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My thanks to "Red..." for this suggestion.

Wensday, September 14, 2016:  "collej" for "college"

Why is there a G in this word? The sound is not G's own sound, represented by no other letter (as in "get", "gear", and "gewgaw"), but the sound of J, an entirely different letter. If the sound is J, we should write J: "collej".
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My thanks to "Moon..." for this suggestion.

Tuesday, September 13, 2016:  "crimzon" for "crimson"

The S in today's word represents not S's own, unvoiced sound, but Z's voiced pair to that sound. Alas, the presence of S in the traditional spelling has given rise to a spelling-pronunciation with an actual S-sound, which most dictionaries do not recognize. Once we replace the S with Z, that improper minority pronunciation should disappear: "crimzon".

Munday, September 12, 2016:  "compattible" and "compattibillity" for "compatible" and "compatibility"

We have in today's closely related words single consonants that do not give the reader clear guidance as to whether the vowel before them is long or short. They are both short-I. To show that, all we need do is double the consonants after them: "compattible" and "compattibillity".


Click here for an index to words discussed throughout this project, in chronological order, most recent first.
Click here for an index to words discussed throughout this project, in alphabetical order.
(Within the two webpages noted above are clickable links to all the discussions, organized by quarter year.)

Click here for a list of possible future words.
Click here for the principles that govern the selection of words for this project.
Click here for a list of words rejected for this project because of those principles.
Click here for links to other websites concerned with spelling.

Please bookmark this page and stop by each day. Tell your friends. Tell your teachers. Tell the world!


This website proposes modest spelling changes to make English easier to read and write. Each day, we list (at least) one word that could usefully be respelled as would make English easier for kids and non-native speakers to learn, and for all of us to use, every day. If ordinary people, in their emails and personal communications, note-taking, etc., were to adopt these little changes each day, over time we would achieve significant simplification of English spelling, because publishers and educators would have to follow the people's lead. (Proposed reforms apply to all derivatives of the word reformed, not just to the base word.)

Tho it would be neater to change all words of a pattern at the same time (e.g., all -OUS endings to -US), that is implied in the change of individual words of that pattern. But traditional English spelling isn't consistent, which is why it is so hard to master. Some words that sound the same are spelled differently (there, their, they're); some words that are spelled the same are pronounced differently (refuse as verb and noun). To impose complete consistency on English without radical reform is impossible. Short of radical reform, then, we can either reform some words or surrender to spelling chaos and do nothing.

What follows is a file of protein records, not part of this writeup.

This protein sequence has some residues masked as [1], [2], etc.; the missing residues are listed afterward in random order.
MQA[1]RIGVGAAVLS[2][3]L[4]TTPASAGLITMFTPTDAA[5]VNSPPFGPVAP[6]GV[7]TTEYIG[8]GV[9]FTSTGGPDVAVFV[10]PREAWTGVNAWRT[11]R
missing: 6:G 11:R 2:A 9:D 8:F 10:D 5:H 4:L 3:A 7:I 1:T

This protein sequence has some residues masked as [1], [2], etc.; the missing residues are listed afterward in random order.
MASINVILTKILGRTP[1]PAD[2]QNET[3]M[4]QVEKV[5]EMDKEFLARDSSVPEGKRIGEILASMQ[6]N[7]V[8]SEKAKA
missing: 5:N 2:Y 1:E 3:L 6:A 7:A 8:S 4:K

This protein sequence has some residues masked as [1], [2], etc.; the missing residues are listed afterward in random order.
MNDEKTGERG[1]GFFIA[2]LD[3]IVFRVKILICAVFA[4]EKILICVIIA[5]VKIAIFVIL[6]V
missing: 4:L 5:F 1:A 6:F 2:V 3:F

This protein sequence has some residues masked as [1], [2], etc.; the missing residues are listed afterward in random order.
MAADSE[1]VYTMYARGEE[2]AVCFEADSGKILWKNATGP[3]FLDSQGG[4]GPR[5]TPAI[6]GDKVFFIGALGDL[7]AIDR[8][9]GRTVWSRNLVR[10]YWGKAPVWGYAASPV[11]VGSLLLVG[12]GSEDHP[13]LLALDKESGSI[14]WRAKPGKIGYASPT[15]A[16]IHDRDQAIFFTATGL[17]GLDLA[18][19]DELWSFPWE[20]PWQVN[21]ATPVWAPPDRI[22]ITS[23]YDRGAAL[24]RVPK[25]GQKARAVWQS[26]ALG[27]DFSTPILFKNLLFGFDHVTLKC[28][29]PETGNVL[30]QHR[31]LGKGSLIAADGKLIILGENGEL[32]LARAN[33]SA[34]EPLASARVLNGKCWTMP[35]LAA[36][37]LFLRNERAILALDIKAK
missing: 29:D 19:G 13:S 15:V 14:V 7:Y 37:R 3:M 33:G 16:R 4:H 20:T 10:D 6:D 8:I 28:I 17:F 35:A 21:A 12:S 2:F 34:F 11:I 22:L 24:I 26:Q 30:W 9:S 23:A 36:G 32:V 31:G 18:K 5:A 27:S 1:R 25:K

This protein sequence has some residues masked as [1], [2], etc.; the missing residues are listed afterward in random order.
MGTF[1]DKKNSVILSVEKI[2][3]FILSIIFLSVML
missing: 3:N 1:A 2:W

English spelling didn't become crazy all at once, but one word at a time. Old English was phonetic, and such variations in spelling as occurred reflected variations in pronunciation. New words have come into the language one by one, with their own individual spelling, sometimes quite unreasonable. In like fashion, we can change some unreasonable spellings to reasonable, one word at a time, inefficient tho that approach may be. See below for radical reform that does address all the issues at once.


* SSWD is a project of L. Craig Schoonmaker, Newark, New Jersey, United States, creator of Fanetik: Reformed (Phonetic) Spelling - at Least for Teaching. Phonetic pronunciations on this site are rendered in Augméntad Fanétik, which employs accents for syllabic stress. For information about other ways to change irrational spellings, search the Internet for spelling reform.


Comments? Suggestions? If you have suggestions as to words to reform, please check first if they have already been used or have already been placed on the list of words to be addressed in the future or words that have been considered but rejected. Please also check the principles that control whether a word will or will not be offered. Once you have done that, or for any other purpose, please write to Fanetiks@aol.com. Because, for reasons I do not understand, some people have written under temporary email addresses that are abandoned before I can reply, I will not make personal replies to anyone who (a) does not request reactions and (b) does not provide a valid return email address (which will be checked, before I write any substantive reply, by a test email). And if you'd like credit on this page for any suggestion you make that is used, please provide a name and location (city, state/country) for that credit. Absent a personal name, credit will be given to an abbreviated form of the email address, without the at-sign or domain information (e.g., if the email address is "mjmartin@gmail.com", credit might be made to "mjmart...").